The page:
CPGmatters: How are illegal “coupon trains” hurting CPG brands?

Discussion
Dec 05, 2007

By John Karolefski

Through a special arrangement, what follows is an excerpt of a current article from CPGmatters, a monthly e-zine, presented here for discussion.

More consumers are hopping on the “coupon train,” an increasingly popular way for them to share coupons distributed in different parts of the country. The problem is that such a practice hurts brands and is illegal.

According to coupon executives, the practice of consumers mailing coupons to other consumers in a share group around the country violates manufacturer redemption policies since coupons are “void if transferred.” What’s more, retailers may be denied payment from manufacturers if they redeem these coupons.

“They are, at least, technically illegal,” said Matthew Tilley, director of marketing for CMS, a provider of promotion management solutions for CPG manufacturers. “At the most basic level, coupon trains represent unethical behavior. And taken to a logical conclusion, these trains are a systematic abuse of a consumer-friendly method of promoting and marketing.”

Here’s how the scheme works: A person posts a “train” on a coupon website, such as Families.com, Mommysaver.com or Hotcouponworld.com. That person is the “conductor” and others sign up as “riders.” When the “train” has enough passengers, it “leaves the station.” This means the conductor mails a package of coupons to the first rider, then to the second, and so on. Along the way, expired coupons are tossed.

Ron Fischer, president of Redemption Processing Representatives (RPR), recently viewed a CBS broadcast in Philadelphia touting coupon trains as a creative way to save money.

“The manufacturers generally know that transferring coupons happens between mother and daughter or friends at a low level, but this is really setting up and establishing a business,” he said. “It basically destroys a manufacturer’s analysis of coupons. If it were a direct mail coupon sent to somebody in New York and now it’s appearing somewhere else, the manufacturer is not getting the right information back. This also puts the retailers at risk. They could be redeeming the coupons in good faith, but then not get reimbursed for their efforts because the coupons were not distributed in their area.”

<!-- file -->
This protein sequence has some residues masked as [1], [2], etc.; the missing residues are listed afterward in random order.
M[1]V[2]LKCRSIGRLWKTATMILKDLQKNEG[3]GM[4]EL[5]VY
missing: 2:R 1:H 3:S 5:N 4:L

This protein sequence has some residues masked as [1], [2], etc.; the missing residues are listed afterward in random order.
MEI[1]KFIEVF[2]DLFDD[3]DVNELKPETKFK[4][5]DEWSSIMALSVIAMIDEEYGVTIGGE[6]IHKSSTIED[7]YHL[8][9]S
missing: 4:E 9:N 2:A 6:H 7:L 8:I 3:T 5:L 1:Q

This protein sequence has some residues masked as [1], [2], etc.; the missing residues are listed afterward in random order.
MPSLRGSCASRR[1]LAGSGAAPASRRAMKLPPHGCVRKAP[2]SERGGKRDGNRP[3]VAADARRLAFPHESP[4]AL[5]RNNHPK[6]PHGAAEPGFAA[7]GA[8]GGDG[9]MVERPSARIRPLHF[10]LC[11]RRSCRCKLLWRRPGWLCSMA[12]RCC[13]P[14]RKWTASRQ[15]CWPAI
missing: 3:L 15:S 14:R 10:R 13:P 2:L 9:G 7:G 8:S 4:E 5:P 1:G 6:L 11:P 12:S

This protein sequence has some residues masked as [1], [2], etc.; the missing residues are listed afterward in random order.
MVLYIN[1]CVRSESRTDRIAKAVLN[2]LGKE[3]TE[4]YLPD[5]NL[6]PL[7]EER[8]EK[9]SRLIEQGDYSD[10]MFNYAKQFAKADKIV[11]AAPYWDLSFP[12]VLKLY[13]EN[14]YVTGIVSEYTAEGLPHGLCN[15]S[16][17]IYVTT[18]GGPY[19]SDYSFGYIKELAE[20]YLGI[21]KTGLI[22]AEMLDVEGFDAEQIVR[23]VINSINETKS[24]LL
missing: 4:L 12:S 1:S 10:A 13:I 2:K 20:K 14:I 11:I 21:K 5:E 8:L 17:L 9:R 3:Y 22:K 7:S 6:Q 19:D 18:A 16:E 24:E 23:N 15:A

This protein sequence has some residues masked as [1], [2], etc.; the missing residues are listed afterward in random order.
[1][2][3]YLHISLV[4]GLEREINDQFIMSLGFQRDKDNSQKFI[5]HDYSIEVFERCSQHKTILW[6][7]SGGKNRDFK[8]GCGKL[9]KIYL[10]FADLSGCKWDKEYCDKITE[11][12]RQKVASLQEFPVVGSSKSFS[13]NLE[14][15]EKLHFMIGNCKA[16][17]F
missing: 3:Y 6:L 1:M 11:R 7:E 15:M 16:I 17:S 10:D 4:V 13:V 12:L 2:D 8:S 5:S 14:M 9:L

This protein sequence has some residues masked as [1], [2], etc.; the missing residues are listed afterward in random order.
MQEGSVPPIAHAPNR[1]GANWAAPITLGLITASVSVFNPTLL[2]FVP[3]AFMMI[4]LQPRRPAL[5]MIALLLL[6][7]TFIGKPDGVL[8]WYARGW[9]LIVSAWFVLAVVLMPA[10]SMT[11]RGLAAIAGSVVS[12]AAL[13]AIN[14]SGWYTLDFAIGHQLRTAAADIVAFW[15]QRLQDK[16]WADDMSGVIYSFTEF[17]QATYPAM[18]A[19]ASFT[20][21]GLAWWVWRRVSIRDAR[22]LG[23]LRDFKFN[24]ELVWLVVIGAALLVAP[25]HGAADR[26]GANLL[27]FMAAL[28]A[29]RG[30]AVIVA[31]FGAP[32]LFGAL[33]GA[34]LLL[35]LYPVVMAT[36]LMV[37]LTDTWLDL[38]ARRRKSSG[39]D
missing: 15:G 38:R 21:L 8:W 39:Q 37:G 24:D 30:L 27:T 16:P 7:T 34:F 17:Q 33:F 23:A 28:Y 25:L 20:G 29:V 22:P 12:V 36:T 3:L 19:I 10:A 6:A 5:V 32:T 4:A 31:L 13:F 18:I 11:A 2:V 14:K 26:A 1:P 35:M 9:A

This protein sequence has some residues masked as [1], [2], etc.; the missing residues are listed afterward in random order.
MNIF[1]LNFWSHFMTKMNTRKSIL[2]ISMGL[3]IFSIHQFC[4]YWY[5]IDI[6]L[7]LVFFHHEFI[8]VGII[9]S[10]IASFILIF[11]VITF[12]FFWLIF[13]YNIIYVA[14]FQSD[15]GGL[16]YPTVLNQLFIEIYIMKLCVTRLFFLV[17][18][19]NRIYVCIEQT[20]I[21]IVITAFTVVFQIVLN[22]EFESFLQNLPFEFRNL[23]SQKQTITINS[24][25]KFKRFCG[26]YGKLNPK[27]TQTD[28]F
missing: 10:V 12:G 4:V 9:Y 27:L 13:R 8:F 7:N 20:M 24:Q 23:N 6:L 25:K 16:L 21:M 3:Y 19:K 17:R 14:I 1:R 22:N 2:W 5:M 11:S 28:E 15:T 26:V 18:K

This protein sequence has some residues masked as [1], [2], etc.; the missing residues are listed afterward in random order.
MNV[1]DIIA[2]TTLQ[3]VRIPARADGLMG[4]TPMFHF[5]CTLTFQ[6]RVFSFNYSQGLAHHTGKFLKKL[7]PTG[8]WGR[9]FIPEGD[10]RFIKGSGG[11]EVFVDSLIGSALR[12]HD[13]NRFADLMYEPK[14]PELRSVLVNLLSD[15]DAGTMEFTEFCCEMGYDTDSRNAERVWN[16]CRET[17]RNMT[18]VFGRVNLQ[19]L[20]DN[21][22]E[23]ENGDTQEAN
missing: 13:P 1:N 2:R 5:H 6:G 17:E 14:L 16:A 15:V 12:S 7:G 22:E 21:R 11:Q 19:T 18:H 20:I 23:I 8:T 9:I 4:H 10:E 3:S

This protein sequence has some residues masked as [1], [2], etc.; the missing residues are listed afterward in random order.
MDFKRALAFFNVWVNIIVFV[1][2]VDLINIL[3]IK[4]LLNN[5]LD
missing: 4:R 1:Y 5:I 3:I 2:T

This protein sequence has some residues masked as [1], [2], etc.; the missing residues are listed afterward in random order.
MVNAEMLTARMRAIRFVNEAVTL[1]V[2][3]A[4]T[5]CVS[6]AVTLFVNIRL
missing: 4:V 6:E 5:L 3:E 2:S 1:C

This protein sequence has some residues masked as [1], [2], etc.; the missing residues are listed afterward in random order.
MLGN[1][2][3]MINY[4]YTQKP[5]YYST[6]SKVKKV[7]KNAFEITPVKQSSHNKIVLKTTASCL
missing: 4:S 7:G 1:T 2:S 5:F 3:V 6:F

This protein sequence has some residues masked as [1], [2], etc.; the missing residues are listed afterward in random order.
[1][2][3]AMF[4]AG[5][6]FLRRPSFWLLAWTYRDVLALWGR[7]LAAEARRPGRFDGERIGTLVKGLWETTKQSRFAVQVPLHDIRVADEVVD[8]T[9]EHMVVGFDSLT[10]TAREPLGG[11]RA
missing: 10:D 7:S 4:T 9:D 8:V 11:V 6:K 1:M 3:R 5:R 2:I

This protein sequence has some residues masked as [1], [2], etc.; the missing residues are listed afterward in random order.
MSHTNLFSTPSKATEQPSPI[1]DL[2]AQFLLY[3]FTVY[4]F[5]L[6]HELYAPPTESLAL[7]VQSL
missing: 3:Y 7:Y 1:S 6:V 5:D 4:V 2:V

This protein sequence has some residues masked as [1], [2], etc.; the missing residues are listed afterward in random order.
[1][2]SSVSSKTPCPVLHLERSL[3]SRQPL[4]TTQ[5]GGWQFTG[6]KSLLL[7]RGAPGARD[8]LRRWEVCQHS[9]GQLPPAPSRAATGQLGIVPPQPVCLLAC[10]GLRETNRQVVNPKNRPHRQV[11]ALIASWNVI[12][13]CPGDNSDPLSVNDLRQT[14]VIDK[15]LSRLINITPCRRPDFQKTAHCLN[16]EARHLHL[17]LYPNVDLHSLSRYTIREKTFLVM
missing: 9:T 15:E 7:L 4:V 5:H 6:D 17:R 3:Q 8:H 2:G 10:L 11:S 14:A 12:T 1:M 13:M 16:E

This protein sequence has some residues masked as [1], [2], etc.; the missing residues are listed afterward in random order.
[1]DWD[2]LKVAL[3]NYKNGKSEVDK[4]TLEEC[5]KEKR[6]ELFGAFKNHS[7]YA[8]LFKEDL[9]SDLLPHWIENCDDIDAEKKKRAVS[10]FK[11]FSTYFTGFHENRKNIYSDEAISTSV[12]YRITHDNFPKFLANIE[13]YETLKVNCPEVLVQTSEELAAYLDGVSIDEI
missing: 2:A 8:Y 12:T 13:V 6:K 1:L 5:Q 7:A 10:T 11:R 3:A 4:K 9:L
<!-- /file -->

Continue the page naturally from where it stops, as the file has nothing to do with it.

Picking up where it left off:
Bud Miller, the executive director of Coupon Information Corporation (CIC), the industry watchdog group, warned that consumers could get caught sharing counterfeit coupons.

“At minimum, it’s a potential civil issue which means consumers are at risk of litigation. At worst, there could be some criminal after-effects if somebody’s (sharing) counterfeit or stolen coupons,” he said.

Discussion Questions: Should practices such as “coupon trains” be a serious concern for retailers and vendors? Should the retail industry be aggressively policing such practices?

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19 Comments on "CPGmatters: How are illegal “coupon trains” hurting CPG brands?"


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Dave Allen
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Dave Allen
13 years 6 months ago

I agree with Mark. This is a tempest in a teapot. Just changing the printing specifics on the coupons could stop this in its tracks. The companies are more worried about bad press than anything else, and no one wants to be the first, or the “only” one to take this on.

Ed Dennis
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Ed Dennis
13 years 6 months ago

Another tempest in a teapot! Coupons have been sold and traded for decades. Before the internet there were actual newspaper advertisements for coupons. Manufacturers whine about everything and the fact is that nothing will stop the whining except actually meeting their sales and profit objectives. If the truth be told, I would bet that this entire discussion was prompted by some sales or marketing guy trying to make an excuse for not meeting objectives.

Any manufacturer with any sense controls coupon expense with fuse dates. Nothing can be redeemed after the expiration date so costs are fixed at a period in time. With regard to consumers, if you don’t want them to trade/sell/give coupons to others, then don’t issue the coupon. One of the basic principles of sane management practice is to avoid trying to control the uncontrollable.

Carlos Arámbula
Guest
13 years 6 months ago

A recent Nielsen Global Survey found that nearly 78% of respondents trusted recommendations from other consumers. That’s 15 percentage points higher than the second-most credible source, newspapers. In other words, a coupon train will encourage trail, repeat business, and even build brand loyalty.

Yes, restrictions can be put on the coupon to geographically limit the redemption and I’m sure a legal team can design many other enforceable rules. But the first company that attempts to enforce the rules will suffer damage beyond repair.

The folks engaged in the coupon train are the consumer mavens. These are the consumers that will dictate opinion and generate trends. Instead of figuring out how to enforce policy, simply design a better system and find a way to harness the potential of the coupon trains–I can think of several right away.

Courtney Wright